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Google will be adding a heart and respiratory rate monitor to the fit app on pixel phones this month. They also plan to add the same feature on other android phones in the future. This feature measures respiratory rate by monitoring the rise and fall of a user’s chest. While heart rate is measured by tracking color change as blood moves through the fingertip. Both features depend highly on the phone cameras to work.
Google says the features are only expected to track the overall wellness of users and nothing more.
The front camera should face the user’s head and chest to measure the respiratory rate. While the user’s finger should be placed on the rear camera to measure the heart rate.
How does it work on Pixel Phones?
Jack Po, a product manager at Google Health said the feature mimics a doctor’s way of determining a patient’s respiratory rate, which is by counting the rise and fall of the chest.
However, the heat rate data gotten from Google’s app is less comprehensive to that collected from wearable devices. This is because wearables continuously monitor your heart rate as one goes through their daily life.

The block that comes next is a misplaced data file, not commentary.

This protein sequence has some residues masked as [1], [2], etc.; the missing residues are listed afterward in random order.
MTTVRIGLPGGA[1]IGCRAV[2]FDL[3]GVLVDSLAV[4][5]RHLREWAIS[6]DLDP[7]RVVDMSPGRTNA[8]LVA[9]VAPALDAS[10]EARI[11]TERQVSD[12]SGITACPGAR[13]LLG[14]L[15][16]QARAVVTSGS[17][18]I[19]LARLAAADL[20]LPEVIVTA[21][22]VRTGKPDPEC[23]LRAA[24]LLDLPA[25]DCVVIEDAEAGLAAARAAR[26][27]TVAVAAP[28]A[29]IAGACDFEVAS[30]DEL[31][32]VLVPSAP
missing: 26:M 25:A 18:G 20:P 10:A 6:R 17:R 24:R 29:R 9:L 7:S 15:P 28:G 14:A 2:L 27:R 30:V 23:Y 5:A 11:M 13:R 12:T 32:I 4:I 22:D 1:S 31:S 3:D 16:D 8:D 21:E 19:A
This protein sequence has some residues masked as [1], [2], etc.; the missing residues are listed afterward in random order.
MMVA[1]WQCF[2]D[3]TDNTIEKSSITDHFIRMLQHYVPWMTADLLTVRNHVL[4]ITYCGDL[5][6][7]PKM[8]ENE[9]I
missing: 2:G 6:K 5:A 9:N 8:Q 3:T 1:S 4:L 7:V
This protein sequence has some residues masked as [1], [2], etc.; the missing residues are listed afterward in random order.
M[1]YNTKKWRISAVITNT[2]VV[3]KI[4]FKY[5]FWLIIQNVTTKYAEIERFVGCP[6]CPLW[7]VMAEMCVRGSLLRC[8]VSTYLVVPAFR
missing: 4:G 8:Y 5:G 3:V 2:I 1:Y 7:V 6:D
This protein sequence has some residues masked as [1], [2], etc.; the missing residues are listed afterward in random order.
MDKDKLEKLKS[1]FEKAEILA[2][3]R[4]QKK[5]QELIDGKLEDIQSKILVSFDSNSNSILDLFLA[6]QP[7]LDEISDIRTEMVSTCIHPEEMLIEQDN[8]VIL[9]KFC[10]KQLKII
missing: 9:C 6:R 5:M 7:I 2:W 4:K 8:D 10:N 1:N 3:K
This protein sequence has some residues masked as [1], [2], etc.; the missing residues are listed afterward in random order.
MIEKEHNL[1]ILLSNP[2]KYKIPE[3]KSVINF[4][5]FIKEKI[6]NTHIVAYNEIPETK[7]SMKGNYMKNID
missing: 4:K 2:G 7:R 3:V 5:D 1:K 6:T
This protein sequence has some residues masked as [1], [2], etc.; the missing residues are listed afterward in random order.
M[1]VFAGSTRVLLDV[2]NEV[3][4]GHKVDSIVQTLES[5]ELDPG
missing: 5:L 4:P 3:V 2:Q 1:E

Therefore, this feature is cool for users without wearables and for users who don’t often put on their wearables but are always with their phones.
“If users were to take their heart rate once a week, they would actually get a lot of value,” Po said. “They’ll get a lot of value in tracking whether their heart rate might be improving, if exercise is paying off.”
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Benefit of these Features
Jack Po justified the incorporation of these functions to be beneficial by saying “A lot of people, especially in disadvantaged economic classes right now, don’t have things like wearables, but would still really benefit from the ability to be able to track their breathing rate, heart rate, et cetera.”
Jiening Zhan, a technical lead at Google Health said Internal studies on Pixel phones showed that the respiratory rate feature was accurate within one breath per minute both for people with and without health conditions. She further said the feature was tested on people with a range of skin tones, and it had a similar accuracy for light and dark skin. A Scientific paper will be published by the team with the data obtained from their study.
The team plans to study how well the feature will work on other phones. This will be done before making the features available on other Android phones.
However, these features do not need Food and Drug Administration (FDA) clearance. This is because Google is not claiming that it can perform medical functions.